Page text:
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First attraction

My favourite talk show question was Caroline Aherne (as Mrs Merton) asking Debbie McGee “What first attracted you, Debbie, to the multi-millionaire Paul Daniels?” Here at One:Retreat we are interested in hearing couples tell the story of how they met. There is something about telling that narrative that enables them to get in touch with the initial emotions, excitements, intrigues and desires that attracted them to one another and first drew them together.

My partner Tracey, and I, recently tried an activity where, after twenty years of being together, we both wrote down a list of 5 things that initially attracted us to one another.  Here is sneak at our answers:

My list about Tracey:

Her dancing (we met at a club night)

Her spontaneity

Her style and fashion

She was fully present in the moment

She was tactile.

Tracey’s list about me:                   

My shoes!

Topics of conversation

My dancing

That I made her laugh

That I was open & reflective

We found this activity to be incredibly illuminating but also challenging

Familiarity can breed contempt

It was fascinating to find, and to admit, that there were things on each other’s lists that we once found attractive, but can now often be sources of irritation. For example, I can often find Tracey’s spontaneity & ‘presence in the moment’ as making her unpredictable, unreliable and often late! Whilst she can find my humour tedious and my levels of reflection self indulgent, as I disappear into my own naval.

It’s ironic that there are things that first drew us to each other that we have, at best, become weary of and, at worst, tried to change in each other. Apart from the reality that in 20 years we never have, and I suspect never will, have the power to change each other. Moreover, why would we want to change those things that we found inherently attractive in one another? This poses the question – how can we work on re-framing aspects of each other’s characters that we have become frustrated with and learn to love them again (or at least learn to appreciate them or find them endearing again!).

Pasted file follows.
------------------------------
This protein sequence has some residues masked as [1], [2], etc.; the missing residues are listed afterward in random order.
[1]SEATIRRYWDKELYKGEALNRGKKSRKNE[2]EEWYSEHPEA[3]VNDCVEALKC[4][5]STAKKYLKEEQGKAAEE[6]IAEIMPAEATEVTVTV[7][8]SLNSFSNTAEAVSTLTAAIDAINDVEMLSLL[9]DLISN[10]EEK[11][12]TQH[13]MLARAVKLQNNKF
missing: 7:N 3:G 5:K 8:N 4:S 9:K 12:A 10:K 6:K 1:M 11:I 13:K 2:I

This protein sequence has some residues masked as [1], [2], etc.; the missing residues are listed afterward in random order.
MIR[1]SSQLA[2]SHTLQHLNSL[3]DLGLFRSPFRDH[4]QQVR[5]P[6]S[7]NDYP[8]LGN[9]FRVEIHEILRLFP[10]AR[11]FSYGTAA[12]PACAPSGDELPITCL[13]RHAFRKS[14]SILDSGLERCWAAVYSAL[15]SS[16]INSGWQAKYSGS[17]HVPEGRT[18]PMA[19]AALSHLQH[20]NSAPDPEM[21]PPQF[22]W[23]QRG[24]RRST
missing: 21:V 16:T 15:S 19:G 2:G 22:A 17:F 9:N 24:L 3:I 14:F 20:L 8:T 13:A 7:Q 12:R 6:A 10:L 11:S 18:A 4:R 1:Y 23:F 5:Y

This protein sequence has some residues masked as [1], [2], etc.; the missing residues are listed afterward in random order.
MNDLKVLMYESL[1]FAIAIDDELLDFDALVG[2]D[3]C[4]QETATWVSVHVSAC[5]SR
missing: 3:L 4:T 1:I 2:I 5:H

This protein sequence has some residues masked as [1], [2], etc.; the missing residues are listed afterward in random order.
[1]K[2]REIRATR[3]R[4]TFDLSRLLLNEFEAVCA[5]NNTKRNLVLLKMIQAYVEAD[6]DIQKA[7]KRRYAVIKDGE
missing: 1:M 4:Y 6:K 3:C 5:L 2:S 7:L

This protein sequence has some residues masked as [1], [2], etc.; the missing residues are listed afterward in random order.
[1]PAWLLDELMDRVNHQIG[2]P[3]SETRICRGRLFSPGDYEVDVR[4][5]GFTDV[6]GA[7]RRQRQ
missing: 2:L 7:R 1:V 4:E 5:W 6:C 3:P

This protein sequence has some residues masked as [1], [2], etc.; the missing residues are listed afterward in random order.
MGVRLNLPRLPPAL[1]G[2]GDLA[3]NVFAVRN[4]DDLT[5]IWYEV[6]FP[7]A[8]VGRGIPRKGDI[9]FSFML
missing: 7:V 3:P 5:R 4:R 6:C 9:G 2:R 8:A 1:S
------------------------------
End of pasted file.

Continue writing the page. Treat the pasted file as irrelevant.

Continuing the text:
Losing Touch With Ourselves

It is easy for all of us to get a little battle weary and jaded at times. We can lose touch with ourselves, and lose something of the spark that makes us feel truly alive. I found it sobering to hear Tracey’s description that when we first met, my style (apparently you could tell by the shoes!) and my dancing were genuine sparks. These days I struggle to remember the last time I danced and my clothes have certainly become more function over style. Looking further into her list I am certainly less open, maybe even guarded at times, and my topics of conversation are often more predictable, maybe even lazy!

I have recently read Miranda Sawyer’s excellent book ‘Out of Time’ in which she argues that in your middle years you should think about what you liked doing in your teens and early twenties “that time when you are all over the shop but you are brave and are instinctively pushing for what you want, for what you enjoy”. Perhaps getting in touch with my (younger) self wouldn’t just do me a favour it might just help re-kindle something of what Tracey initially found attractive in me too. If this resonates you can read some extracts from Sawyer’s book here

So why not try grabbing a glass of something and making a list with your partner of what first attracted you to each other. You may just find that it re-kindles something and provides an interesting challenge for yourself, your partner and your relationship.

Richard Elliott

Husband, father, teacher, coach & philanthropist. Richard is a director of Pickwell Manor Ltd and a founder of the Pickwell Foundation – a grant making charitable trust focusing on displaced people and climate change. He has a Diploma in Business, Executive & Life Coaching and a background in Post 16 Education in which he taught and managed Social Science subjects. He has a particular interest in how values shape individuals, relationships, families and organisations.